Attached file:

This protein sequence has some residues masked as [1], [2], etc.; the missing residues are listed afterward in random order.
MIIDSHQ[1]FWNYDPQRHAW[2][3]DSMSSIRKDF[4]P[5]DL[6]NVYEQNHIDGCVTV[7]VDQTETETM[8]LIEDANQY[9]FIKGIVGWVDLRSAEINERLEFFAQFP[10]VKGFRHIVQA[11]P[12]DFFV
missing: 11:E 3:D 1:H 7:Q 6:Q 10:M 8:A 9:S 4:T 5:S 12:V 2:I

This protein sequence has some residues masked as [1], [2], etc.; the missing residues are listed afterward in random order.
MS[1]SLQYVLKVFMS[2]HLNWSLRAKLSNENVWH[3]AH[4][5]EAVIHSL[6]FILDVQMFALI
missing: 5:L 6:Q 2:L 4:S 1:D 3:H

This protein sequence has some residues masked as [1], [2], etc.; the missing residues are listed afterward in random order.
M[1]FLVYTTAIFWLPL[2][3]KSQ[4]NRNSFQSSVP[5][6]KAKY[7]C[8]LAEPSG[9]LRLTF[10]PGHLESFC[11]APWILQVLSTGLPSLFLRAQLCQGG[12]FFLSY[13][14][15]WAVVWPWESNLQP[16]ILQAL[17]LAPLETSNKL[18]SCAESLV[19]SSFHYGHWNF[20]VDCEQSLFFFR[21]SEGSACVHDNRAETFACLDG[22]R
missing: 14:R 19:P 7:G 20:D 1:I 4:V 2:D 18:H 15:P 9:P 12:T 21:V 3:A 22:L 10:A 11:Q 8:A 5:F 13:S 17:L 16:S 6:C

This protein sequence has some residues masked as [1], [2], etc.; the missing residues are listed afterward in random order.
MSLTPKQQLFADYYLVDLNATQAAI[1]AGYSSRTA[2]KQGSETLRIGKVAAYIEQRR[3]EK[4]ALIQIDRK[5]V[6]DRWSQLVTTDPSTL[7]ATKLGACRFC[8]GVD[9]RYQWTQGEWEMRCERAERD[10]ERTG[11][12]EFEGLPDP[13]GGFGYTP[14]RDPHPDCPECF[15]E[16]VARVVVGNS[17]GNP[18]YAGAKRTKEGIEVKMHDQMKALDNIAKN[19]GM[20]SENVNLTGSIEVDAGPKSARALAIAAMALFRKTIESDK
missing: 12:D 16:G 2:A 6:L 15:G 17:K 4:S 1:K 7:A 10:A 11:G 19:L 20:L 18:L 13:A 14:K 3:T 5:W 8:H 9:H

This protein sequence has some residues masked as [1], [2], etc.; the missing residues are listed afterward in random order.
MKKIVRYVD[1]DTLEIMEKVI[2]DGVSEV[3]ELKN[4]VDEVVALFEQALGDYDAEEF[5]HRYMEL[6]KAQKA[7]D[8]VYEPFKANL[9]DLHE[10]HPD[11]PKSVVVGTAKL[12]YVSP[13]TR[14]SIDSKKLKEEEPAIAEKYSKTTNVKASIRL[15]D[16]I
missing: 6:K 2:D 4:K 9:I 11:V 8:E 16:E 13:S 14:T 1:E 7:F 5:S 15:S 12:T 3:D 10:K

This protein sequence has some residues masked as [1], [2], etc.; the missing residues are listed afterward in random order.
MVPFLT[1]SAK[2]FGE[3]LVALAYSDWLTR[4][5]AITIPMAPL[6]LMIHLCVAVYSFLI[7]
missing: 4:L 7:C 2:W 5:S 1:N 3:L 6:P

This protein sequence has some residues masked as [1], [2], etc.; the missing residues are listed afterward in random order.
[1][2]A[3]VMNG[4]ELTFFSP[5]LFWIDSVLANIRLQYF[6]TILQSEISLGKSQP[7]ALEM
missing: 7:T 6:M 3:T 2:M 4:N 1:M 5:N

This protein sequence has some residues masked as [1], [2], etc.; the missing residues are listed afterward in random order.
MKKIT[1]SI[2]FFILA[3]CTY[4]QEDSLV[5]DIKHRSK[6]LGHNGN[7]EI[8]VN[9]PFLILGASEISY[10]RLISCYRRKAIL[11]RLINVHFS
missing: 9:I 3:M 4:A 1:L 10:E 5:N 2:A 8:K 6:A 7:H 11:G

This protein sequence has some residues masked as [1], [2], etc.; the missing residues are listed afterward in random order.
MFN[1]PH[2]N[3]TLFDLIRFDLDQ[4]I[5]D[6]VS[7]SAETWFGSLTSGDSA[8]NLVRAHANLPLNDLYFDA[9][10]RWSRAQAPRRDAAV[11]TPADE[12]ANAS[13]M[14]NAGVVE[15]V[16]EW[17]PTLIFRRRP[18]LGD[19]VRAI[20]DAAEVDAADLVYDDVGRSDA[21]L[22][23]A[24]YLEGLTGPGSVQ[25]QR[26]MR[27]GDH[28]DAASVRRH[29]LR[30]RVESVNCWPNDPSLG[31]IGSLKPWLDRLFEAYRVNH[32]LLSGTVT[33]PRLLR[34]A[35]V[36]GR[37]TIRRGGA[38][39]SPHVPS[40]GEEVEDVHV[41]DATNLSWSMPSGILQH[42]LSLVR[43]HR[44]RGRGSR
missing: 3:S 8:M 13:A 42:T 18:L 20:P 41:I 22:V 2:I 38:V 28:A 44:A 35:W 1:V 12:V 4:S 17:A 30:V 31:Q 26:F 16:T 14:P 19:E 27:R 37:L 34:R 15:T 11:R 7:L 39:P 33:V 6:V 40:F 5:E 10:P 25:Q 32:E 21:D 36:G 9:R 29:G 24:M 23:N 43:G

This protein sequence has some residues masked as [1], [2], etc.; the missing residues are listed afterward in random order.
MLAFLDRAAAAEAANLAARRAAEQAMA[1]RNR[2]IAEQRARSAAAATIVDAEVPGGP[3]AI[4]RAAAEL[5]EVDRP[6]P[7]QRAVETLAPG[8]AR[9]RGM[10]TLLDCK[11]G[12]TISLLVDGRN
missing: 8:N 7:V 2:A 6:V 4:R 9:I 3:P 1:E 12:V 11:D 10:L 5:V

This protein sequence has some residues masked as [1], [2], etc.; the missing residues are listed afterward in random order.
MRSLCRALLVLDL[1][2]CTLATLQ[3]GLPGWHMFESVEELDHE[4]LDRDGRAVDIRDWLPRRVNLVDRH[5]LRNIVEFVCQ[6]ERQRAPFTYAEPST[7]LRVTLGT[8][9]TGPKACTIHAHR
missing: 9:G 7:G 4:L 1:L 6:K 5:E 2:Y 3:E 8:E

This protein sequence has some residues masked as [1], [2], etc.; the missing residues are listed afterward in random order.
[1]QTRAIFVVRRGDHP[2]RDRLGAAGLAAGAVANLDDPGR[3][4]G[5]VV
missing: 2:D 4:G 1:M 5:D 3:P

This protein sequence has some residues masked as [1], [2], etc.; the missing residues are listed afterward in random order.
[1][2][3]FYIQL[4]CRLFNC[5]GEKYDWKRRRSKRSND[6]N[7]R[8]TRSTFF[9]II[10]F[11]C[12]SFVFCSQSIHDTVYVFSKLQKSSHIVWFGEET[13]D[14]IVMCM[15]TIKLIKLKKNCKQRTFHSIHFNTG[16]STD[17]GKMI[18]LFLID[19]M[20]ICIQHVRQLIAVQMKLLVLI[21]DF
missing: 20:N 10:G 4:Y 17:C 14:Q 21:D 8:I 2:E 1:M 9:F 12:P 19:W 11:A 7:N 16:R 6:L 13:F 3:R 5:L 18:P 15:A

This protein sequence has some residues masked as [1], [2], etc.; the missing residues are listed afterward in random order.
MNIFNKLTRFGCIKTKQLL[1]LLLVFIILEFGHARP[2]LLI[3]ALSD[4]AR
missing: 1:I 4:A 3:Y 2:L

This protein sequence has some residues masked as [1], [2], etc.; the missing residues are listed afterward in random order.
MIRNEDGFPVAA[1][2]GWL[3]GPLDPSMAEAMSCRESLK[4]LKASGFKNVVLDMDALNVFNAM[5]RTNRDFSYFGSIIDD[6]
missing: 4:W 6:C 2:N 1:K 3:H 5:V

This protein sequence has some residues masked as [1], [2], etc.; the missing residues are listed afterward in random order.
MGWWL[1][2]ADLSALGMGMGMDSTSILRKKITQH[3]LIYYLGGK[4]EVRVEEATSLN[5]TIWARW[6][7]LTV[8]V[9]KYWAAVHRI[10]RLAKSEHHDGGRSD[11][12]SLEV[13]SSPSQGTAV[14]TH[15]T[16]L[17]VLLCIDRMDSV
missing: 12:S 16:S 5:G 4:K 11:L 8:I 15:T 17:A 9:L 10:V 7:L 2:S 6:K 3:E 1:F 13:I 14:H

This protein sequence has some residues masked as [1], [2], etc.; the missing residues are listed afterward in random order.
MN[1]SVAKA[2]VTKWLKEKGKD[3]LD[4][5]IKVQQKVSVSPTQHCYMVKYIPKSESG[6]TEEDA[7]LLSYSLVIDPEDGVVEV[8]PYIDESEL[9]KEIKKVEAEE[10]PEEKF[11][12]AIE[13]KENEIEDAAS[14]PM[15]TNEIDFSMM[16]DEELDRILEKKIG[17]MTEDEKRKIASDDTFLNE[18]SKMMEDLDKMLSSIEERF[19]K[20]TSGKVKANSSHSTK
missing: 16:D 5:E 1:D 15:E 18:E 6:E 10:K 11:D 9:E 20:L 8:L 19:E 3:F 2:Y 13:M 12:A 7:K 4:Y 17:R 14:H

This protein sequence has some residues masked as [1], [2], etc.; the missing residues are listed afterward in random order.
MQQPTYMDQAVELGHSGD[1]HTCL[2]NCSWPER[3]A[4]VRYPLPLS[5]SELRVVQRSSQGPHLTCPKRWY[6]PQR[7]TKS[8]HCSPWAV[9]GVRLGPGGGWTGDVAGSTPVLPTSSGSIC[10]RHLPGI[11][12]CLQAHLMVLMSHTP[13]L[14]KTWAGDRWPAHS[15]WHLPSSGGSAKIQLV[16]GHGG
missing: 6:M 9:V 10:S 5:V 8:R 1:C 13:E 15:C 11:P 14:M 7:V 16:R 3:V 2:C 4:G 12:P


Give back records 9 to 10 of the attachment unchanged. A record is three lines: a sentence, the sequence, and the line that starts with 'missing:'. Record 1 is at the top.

This protein sequence has some residues masked as [1], [2], etc.; the missing residues are listed afterward in random order.
MFN[1]PH[2]N[3]TLFDLIRFDLDQ[4]I[5]D[6]VS[7]SAETWFGSLTSGDSA[8]NLVRAHANLPLNDLYFDA[9][10]RWSRAQAPRRDAAV[11]TPADE[12]ANAS[13]M[14]NAGVVE[15]V[16]EW[17]PTLIFRRRP[18]LGD[19]VRAI[20]DAAEVDAADLVYDDVGRSDA[21]L[22][23]A[24]YLEGLTGPGSVQ[25]QR[26]MR[27]GDH[28]DAASVRRH[29]LR[30]RVESVNCWPNDPSLG[31]IGSLKPWLDRLFEAYRVNH[32]LLSGTVT[33]PRLLR[34]A[35]V[36]GR[37]TIRRGGA[38][39]SPHVPS[40]GEEVEDVHV[41]DATNLSWSMPSGILQH[42]LSLVR[43]HR[44]RGRGSR
missing: 3:S 8:M 13:A 42:T 18:L 20:P 41:I 22:V 2:I 38:V 28:A 44:A 35:W 1:V 12:V 4:S 17:A 30:V 31:Q 26:F 16:T 14:P 19:E 27:R 37:L 34:R 15:T 11:R 7:L 39:P 33:V 6:V 40:F 5:E 10:P 25:Q 32:E 21:D 36:G 9:R 29:G 24:M 23:N 43:G

This protein sequence has some residues masked as [1], [2], etc.; the missing residues are listed afterward in random order.
MLAFLDRAAAAEAANLAARRAAEQAMA[1]RNR[2]IAEQRARSAAAATIVDAEVPGGP[3]AI[4]RAAAEL[5]EVDRP[6]P[7]QRAVETLAPG[8]AR[9]RGM[10]TLLDCK[11]G[12]TISLLVDGRN
missing: 8:N 7:V 2:A 6:V 4:R 9:I 3:P 1:E 12:V 11:D 10:L 5:V